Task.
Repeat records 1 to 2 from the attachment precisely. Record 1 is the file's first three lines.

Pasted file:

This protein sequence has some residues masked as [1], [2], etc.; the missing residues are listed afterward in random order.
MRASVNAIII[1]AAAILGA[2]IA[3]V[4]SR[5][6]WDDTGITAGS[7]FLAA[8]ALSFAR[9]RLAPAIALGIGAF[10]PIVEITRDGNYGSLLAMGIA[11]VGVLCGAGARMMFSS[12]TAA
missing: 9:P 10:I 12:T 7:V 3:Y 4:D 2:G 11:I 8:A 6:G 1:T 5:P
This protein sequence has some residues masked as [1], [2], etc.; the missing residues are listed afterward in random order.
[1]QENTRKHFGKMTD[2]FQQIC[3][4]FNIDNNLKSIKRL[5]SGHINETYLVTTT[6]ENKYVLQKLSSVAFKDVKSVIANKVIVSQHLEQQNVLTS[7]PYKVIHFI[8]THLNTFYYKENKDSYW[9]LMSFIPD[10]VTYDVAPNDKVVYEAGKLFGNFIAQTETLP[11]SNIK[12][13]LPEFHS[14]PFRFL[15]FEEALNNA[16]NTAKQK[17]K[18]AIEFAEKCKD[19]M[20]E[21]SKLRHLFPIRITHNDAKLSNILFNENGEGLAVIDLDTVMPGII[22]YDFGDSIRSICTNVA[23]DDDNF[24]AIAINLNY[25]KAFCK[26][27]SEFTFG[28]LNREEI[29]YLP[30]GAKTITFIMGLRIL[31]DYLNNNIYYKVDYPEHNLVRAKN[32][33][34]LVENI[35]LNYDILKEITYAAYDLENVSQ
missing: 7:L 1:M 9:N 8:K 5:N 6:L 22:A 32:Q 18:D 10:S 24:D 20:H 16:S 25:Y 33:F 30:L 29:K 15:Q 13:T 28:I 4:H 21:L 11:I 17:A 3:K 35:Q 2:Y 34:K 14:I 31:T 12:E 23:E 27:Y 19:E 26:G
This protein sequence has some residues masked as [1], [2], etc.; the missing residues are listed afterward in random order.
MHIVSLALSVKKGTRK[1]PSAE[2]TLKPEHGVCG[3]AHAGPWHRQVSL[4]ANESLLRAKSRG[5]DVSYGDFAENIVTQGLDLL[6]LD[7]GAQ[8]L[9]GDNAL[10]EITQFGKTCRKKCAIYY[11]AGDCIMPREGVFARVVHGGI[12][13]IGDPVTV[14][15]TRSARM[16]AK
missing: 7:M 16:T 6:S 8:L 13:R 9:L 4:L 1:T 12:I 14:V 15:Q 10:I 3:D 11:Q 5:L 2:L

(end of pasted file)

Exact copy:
This protein sequence has some residues masked as [1], [2], etc.; the missing residues are listed afterward in random order.
MRASVNAIII[1]AAAILGA[2]IA[3]V[4]SR[5][6]WDDTGITAGS[7]FLAA[8]ALSFAR[9]RLAPAIALGIGAF[10]PIVEITRDGNYGSLLAMGIA[11]VGVLCGAGARMMFSS[12]TAA
missing: 9:P 10:I 12:T 7:V 3:Y 4:D 2:G 11:I 8:A 6:G 1:T 5:P
This protein sequence has some residues masked as [1], [2], etc.; the missing residues are listed afterward in random order.
[1]QENTRKHFGKMTD[2]FQQIC[3][4]FNIDNNLKSIKRL[5]SGHINETYLVTTT[6]ENKYVLQKLSSVAFKDVKSVIANKVIVSQHLEQQNVLTS[7]PYKVIHFI[8]THLNTFYYKENKDSYW[9]LMSFIPD[10]VTYDVAPNDKVVYEAGKLFGNFIAQTETLP[11]SNIK[12][13]LPEFHS[14]PFRFL[15]FEEALNNA[16]NTAKQK[17]K[18]AIEFAEKCKD[19]M[20]E[21]SKLRHLFPIRITHNDAKLSNILFNENGEGLAVIDLDTVMPGII[22]YDFGDSIRSICTNVA[23]DDDNF[24]AIAINLNY[25]KAFCK[26][27]SEFTFG[28]LNREEI[29]YLP[30]GAKTITFIMGLRIL[31]DYLNNNIYYKVDYPEHNLVRAKN[32][33][34]LVENI[35]LNYDILKEITYAAYDLENVSQ
missing: 7:L 1:M 9:N 8:K 5:N 6:L 22:A 32:Q 18:D 10:S 24:D 20:H 16:S 25:Y 33:F 30:L 29:K 15:Q 13:T 28:I 4:H 21:L 11:I 17:A 3:K 35:Q 2:Y 34:K 14:I 31:T 12:E 23:E 27:Y 19:E 26:G